He received no answer.

Lauby then contacted Grand Island city officials and the newspaper to find out if there is still some kind of local processing center in that city, and if so, what it does, but no one knew. The best they could do was refer him to the USPS 800 number. After working through USPS recorded menus for about 10 minutes, he reached a person in business mail, customer care. She did not know.

Bad service now, would get worse

Several people said the mail service is critical to them, and already slow at times, and will only get worse going to North Platte and back.

Among the complaints voiced, people spoke of Priority Mail that was sent to opposite part so the country, landing hundreds of miles from the destination, according to the postal service’s own tracking and reporting system.

Lauby said it sometimes takes a week for a newspaper from North Platte to reach customers in Lincoln and Omaha, although that should be a half-day trip.

A woman from Red Cloud, Neb. said it takes a week for mail from Red Cloud to reach the next town, after it first goes to Omaha and back, with unexplained delays along the way.

Nancy Seifer Nelson of Sutherland said her family’s pasture chicken business can no longer rely on the postal service to deliver baby chicks. She said they used to order 10,000 chicks from a hatchery in Norfolk and the chicks would arrive the day after they were hatched.

She said the trip would kill the chicks now.

Sandhills residents spoke of mail delays of several days.

A North Platte church member said it recently took four days for a paycheck mailed from the church business office to reach the pastor’s home.

A resident said she has three days to deposit her paycheck, which is mailed, in the bank before automatic payments are withdrawn. If the mail is late, she is overdrawn.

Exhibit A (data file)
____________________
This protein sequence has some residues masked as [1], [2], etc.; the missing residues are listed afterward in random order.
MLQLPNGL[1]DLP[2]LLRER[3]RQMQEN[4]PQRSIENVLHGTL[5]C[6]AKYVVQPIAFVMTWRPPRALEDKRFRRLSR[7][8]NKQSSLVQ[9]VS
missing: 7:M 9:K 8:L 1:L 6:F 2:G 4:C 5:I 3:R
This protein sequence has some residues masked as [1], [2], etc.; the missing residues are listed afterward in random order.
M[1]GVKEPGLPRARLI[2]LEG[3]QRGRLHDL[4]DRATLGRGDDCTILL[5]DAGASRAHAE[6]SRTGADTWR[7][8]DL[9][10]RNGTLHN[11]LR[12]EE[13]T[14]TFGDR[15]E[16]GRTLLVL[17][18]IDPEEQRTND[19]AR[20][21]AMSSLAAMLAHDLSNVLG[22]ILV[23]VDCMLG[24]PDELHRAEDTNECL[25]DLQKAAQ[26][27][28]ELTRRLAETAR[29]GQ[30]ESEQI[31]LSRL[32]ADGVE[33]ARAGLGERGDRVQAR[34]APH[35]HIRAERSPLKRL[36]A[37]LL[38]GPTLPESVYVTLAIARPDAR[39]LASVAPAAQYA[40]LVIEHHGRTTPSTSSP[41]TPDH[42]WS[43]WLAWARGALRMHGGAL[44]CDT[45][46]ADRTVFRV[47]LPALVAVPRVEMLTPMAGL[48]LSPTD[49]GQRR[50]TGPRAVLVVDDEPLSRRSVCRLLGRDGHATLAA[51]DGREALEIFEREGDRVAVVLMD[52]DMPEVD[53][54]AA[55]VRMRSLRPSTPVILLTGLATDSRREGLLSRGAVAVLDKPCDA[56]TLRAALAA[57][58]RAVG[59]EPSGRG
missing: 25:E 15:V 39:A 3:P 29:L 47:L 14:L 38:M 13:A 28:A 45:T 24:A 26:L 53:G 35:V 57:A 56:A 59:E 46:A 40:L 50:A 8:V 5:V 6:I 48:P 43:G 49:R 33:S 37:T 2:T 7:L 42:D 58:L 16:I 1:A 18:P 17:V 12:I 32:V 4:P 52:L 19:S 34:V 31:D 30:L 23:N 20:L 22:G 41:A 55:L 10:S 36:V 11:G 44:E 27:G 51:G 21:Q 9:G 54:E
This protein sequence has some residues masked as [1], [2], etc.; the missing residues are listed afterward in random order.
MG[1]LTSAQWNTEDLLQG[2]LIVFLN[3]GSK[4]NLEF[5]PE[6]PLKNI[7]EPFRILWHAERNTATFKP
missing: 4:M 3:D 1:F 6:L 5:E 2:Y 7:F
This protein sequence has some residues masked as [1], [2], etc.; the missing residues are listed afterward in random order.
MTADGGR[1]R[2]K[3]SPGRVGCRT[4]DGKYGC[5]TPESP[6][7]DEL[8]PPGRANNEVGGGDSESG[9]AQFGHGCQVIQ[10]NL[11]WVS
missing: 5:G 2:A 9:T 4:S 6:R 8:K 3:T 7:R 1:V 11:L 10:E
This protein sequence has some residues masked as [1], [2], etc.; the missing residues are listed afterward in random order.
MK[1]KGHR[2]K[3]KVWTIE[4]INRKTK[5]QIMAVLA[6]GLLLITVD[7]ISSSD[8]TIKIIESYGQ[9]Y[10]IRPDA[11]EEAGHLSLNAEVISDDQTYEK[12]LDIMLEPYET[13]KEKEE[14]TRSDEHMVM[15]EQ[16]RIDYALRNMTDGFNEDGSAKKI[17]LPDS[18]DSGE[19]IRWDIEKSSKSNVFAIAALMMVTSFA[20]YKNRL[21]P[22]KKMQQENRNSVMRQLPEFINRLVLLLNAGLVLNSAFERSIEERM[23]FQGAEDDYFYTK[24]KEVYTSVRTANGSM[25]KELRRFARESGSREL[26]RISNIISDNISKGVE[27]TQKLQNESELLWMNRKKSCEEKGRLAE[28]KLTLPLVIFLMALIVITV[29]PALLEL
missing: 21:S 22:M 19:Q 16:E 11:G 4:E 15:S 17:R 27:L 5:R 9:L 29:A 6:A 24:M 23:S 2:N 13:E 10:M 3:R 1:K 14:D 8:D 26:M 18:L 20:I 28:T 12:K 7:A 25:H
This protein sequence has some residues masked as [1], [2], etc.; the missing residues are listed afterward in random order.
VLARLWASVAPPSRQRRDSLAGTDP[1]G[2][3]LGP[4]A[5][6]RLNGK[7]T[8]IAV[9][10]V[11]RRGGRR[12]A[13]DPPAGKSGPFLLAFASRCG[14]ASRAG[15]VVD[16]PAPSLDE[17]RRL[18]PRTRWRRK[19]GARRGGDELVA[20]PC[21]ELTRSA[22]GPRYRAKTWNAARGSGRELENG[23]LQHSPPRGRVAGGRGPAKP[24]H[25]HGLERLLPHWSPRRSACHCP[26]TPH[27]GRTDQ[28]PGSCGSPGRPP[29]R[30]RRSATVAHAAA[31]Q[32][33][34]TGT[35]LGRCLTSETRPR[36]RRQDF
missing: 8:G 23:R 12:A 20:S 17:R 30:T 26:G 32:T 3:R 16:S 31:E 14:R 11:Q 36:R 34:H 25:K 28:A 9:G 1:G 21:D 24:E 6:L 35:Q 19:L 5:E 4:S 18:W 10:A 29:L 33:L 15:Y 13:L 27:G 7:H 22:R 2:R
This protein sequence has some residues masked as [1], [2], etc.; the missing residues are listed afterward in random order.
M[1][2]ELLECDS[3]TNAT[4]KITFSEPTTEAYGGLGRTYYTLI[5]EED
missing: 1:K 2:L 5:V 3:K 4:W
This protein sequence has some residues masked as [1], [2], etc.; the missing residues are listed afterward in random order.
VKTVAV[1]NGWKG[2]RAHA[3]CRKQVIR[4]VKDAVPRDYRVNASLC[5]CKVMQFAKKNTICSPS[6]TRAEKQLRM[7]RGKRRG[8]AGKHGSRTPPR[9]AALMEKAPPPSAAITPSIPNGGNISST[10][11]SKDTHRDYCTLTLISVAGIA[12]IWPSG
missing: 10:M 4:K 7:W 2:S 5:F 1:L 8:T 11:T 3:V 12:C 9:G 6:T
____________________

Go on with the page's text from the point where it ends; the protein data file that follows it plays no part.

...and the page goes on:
A truck driver who contracted with USPS to help haul Christmas packages out of Denver said semi-trailers are not packed tightly with packages anymore. He said they used to be hand-packed at Christmas time. He would help. Now, when the floors of trailers are covered with totes of packages, the truck is considered full.

Mayor’s question

Mayor Brandon Kelliher

Near the end of the meeting, North Platte Mayor Brandon Kelliher thanked the manager for coming out, and said there appears to be a lack of trust in the USPS review and decision process.

“I have no confidence that sending mail to Denver and back will improve service,” Kelliher said. “I’m sorry, I just don’t.”

He’s heard from a counterpart in Wisconsin whose mail service was moved to northern Iowa, and the lags in delivery increased.

Kelliher asked how the success of the proposed move would be measured.

The USPS manager said the company would maintain the two-day service (first-class mail) standard.
She added that when the two-day standard is not met, efforts are made to improve the logistics. That typically means adjusting the the timing of trucks that arrive and leave distribution centers, so they don’t miss each other.

In response to Kelliher’s repeated question, she said the proposed changes would bring no additional ways of helping management better track the flow of mail, and thereby improve it.

He did not seem to be reassured.


Throughout the meeting, workers expressed concern about the loss of jobs. They were told that no career workers have ever been laid off from the postal service, nor would they be.

However, USPS also said that more than $100,000 a year would be saved in North Platte by cutting one management position and five other positions. Career employees apparently would be transferred elsewhere to keep their jobs. If someone retires or resigns, they would not be replaced.

One woman said the North Platte center has previously lost about 20 jobs in recent years, from positions that were not filled after someone retired or left for other reasons.

Jeff Cooley, the president of the Midwest Nebraska Central Labor Council, an umbrella organization of unions in the state, was one of the last to speak.

Cooley called the meeting a smokescreen. He predicted that more than 20 jobs would be lost in North Platte.

Near the end of about 80 minutes of public comments, someone asked, “What if it doesn’t work? What is our recourse?”

He was told no other recourses are planned.

The postal managers urged people to file written comments through a “survey monkey” link. Those comments must be submitted by April 12. The link is HERE.

Person and Lauby wonder how the public will know if the comments are really considered since the process is not transparent. They are continuing to press for an answer to that question.

Afterwards, USPS spokesman Mark Inglett did not answer when asked what mail would be processed in Denver and what would be processed in North Platte. Nor did he answer questions about the survey results — including where the public could see the answers.